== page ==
Our Hong Kong eating habits have been on my mind ever since our return. The way I felt when I was there was just so different from the way I feel here, and the way I responded to food and eating was so much more balanced. I still can’t believe how little dessert I ate there! I’ve been pondering many things: variety in each meal, freshness, flavor, and portion size. Now I’m thinking about protein too. When we came back, we bought some eggs, ham, and roast beef; we ate the last of the lunch meats yesterday. Today I was out shopping and I picked up a package of smoked salmon and another of veggie meatballs. I felt like I was buying tons of protein, but it felt like the right thing to do… then I got home and Erik explained his protein theory.
I think it’s very possible that if I want to feel as good as I did while we were on vacation, I need to start eating a lot more protein. Intellectually I don’t really like this, because I was just on the point of wanting to cut out meats again, but from a purely objective standpoint, it’s going to be harder for me to change the protein ratio in my diet if I do it veggie-style. (I’ve written about my veggie diet difficulties before.) But from a brainless, instinctive, physical standpoint, I really really want to try this more-protein diet (and I also want to walk more, like we did on our trip). I was sleep-deprived and hot and dizzy, but I felt really good in Hong Kong. I want to hang on to that feeling. So… possibly… I will be eating omnivorously for a while. I’m still not quite sure how this will work, because our trip also reminded me, more than ever, that meat is death (not a value judgment, just the truth — more on this in later entries). But I’m guessing I’ll continue to order veggie food in restaurants, while preparing veggie meals and humane meat at home, since this is how it’s panned out since we’ve returned.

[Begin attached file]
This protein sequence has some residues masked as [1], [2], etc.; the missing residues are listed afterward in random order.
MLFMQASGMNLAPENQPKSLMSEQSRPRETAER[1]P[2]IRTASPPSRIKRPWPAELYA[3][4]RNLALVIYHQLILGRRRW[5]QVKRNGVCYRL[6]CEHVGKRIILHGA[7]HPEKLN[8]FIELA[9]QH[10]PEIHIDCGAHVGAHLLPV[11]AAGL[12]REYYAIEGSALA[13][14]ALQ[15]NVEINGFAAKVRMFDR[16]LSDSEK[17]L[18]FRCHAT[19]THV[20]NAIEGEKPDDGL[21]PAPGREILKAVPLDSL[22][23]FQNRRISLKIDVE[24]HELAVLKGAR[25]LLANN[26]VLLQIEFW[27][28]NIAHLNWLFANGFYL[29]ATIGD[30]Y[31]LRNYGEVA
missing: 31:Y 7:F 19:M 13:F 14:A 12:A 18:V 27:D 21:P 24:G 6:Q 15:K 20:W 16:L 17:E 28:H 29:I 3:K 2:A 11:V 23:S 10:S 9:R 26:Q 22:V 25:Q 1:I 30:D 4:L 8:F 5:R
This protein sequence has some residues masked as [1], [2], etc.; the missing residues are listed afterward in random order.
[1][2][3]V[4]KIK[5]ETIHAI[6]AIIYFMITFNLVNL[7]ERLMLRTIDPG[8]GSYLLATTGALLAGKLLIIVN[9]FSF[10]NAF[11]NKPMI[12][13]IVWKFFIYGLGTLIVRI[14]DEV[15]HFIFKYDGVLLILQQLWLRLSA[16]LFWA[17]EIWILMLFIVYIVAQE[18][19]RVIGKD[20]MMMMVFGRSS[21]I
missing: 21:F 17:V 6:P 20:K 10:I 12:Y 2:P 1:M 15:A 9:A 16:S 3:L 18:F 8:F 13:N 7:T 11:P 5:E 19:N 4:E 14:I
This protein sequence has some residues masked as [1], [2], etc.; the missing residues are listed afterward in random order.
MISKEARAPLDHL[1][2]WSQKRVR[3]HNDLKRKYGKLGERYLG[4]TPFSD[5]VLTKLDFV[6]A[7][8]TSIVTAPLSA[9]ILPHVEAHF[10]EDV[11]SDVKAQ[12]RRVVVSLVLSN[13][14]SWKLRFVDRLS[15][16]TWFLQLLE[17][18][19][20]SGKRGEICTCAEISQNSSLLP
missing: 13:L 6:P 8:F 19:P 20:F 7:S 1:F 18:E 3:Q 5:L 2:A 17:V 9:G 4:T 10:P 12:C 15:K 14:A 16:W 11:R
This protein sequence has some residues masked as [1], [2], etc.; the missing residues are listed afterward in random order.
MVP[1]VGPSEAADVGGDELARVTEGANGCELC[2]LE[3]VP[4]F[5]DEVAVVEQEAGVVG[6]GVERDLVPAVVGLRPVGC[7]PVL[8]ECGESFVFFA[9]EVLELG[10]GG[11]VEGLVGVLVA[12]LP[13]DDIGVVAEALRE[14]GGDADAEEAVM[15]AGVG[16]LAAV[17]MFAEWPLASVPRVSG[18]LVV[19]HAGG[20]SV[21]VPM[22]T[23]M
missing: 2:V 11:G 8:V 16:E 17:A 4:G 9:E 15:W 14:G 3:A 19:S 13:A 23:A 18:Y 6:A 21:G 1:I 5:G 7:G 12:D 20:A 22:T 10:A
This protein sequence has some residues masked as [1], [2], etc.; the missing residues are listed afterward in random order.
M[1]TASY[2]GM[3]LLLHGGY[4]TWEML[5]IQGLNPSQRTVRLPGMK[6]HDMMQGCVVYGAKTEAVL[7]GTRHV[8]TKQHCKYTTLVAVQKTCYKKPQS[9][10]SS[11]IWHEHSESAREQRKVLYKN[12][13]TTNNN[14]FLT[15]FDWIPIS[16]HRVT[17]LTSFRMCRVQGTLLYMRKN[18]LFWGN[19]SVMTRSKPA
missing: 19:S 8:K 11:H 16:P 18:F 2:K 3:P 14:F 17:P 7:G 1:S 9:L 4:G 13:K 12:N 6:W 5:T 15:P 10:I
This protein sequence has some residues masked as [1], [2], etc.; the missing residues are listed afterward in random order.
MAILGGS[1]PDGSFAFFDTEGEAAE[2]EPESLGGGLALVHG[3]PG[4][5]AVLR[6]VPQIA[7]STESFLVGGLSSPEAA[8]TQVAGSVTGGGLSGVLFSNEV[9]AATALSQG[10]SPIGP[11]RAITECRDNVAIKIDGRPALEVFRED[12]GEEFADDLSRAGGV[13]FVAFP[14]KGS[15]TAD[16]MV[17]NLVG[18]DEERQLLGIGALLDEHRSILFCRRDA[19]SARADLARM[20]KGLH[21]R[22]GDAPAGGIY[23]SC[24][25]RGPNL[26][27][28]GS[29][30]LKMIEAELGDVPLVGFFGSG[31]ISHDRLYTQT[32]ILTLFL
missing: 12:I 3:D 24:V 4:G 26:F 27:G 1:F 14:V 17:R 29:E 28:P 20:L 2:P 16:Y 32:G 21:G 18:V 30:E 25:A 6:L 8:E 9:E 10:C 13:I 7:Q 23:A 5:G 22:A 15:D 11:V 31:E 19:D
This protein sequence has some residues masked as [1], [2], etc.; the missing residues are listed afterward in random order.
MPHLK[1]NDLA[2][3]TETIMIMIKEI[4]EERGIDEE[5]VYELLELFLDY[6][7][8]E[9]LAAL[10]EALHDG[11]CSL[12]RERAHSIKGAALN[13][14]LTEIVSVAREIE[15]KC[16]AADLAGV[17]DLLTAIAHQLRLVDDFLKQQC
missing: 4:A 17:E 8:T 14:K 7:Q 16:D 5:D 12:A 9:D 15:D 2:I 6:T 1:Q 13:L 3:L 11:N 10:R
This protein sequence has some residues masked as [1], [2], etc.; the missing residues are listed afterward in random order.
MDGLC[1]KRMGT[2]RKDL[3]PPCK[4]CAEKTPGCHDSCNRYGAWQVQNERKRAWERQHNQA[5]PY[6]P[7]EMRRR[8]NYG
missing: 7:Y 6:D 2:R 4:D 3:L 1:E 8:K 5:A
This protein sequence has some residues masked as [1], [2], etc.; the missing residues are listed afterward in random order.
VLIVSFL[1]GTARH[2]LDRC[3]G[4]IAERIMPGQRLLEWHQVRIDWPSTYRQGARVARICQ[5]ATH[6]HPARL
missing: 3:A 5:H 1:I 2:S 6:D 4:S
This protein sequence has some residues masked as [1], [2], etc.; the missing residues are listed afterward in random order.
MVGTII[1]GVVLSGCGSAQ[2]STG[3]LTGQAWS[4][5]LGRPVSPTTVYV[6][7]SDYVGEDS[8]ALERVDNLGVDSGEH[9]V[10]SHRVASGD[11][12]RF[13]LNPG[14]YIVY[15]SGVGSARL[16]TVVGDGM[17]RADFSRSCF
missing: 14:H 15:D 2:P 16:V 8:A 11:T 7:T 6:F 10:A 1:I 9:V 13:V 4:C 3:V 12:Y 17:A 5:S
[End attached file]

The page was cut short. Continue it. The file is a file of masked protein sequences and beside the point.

I know this entry is already getting ridiculously rambly, but one more thought. When I first went veggie as a college sophomore, it was always an emotional and intellectual choice. I’ve never been one of those vegetarians who actually can’t stand the sight, smell, or taste of meat. Then when I started eating some meat again, it was also an emotional choice; I was having all those worrying stomach troubles, and I was just feeling rebellious and wanting to eat food that felt comforting and good. So it’s going to be interesting, this time around, to try it from a place of instinct and intuition… I think of it as “thinking without using my brain.” I know it sounds crazy, but I’ve lived long enough with overanalytical thinking to know that there are all different kinds of intelligences, and the body does have its own. If my conscious brain provides the exercise opportunities and the good-quality foods, will my body be able to do the rest? If I just let it make its own choices, will it be able to make me healthier and happier? Let’s find out.
Oh, and dear readers, I’d love to hear what a normal eating day looks like for you! What’s your standard diet?